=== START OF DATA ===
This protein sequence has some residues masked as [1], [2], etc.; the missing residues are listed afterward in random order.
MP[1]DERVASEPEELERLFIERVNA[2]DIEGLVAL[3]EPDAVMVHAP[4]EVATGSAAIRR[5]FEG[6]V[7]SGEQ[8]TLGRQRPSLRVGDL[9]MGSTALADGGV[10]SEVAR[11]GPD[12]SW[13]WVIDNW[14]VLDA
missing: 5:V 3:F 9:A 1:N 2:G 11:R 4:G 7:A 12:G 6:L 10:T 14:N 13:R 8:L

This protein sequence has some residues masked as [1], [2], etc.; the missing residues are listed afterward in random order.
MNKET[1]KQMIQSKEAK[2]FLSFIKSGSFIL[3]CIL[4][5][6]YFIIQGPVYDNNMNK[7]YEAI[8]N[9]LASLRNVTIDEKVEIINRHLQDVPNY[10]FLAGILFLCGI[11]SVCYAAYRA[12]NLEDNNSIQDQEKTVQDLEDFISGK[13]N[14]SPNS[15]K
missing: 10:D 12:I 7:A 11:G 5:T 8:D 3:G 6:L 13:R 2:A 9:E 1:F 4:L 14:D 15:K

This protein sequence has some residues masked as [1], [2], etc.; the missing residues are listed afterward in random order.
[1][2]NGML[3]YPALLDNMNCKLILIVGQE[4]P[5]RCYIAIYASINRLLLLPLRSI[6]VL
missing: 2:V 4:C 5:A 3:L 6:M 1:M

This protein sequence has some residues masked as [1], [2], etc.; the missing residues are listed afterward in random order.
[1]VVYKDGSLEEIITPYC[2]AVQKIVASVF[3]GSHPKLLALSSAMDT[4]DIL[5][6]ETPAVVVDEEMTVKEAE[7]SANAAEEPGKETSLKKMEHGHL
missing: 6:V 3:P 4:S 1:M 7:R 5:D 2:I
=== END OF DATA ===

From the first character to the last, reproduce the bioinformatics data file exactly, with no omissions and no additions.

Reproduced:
This protein sequence has some residues masked as [1], [2], etc.; the missing residues are listed afterward in random order.
MP[1]DERVASEPEELERLFIERVNA[2]DIEGLVAL[3]EPDAVMVHAP[4]EVATGSAAIRR[5]FEG[6]V[7]SGEQ[8]TLGRQRPSLRVGDL[9]MGSTALADGGV[10]SEVAR[11]GPD[12]SW[13]WVIDNW[14]VLDA
missing: 5:V 3:F 9:A 1:N 2:G 11:R 4:G 7:A 12:G 6:L 10:T 14:N 13:R 8:L

This protein sequence has some residues masked as [1], [2], etc.; the missing residues are listed afterward in random order.
MNKET[1]KQMIQSKEAK[2]FLSFIKSGSFIL[3]CIL[4][5][6]YFIIQGPVYDNNMNK[7]YEAI[8]N[9]LASLRNVTIDEKVEIINRHLQDVPNY[10]FLAGILFLCGI[11]SVCYAAYRA[12]NLEDNNSIQDQEKTVQDLEDFISGK[13]N[14]SPNS[15]K
missing: 10:D 12:I 7:A 11:G 5:T 8:D 3:G 6:L 13:R 2:A 9:E 1:F 4:L 14:D 15:K

This protein sequence has some residues masked as [1], [2], etc.; the missing residues are listed afterward in random order.
[1][2]NGML[3]YPALLDNMNCKLILIVGQE[4]P[5]RCYIAIYASINRLLLLPLRSI[6]VL
missing: 2:V 4:C 5:A 3:L 6:M 1:M

This protein sequence has some residues masked as [1], [2], etc.; the missing residues are listed afterward in random order.
[1]VVYKDGSLEEIITPYC[2]AVQKIVASVF[3]GSHPKLLALSSAMDT[4]DIL[5][6]ETPAVVVDEEMTVKEAE[7]SANAAEEPGKETSLKKMEHGHL
missing: 6:V 3:P 4:S 1:M 7:R 5:D 2:I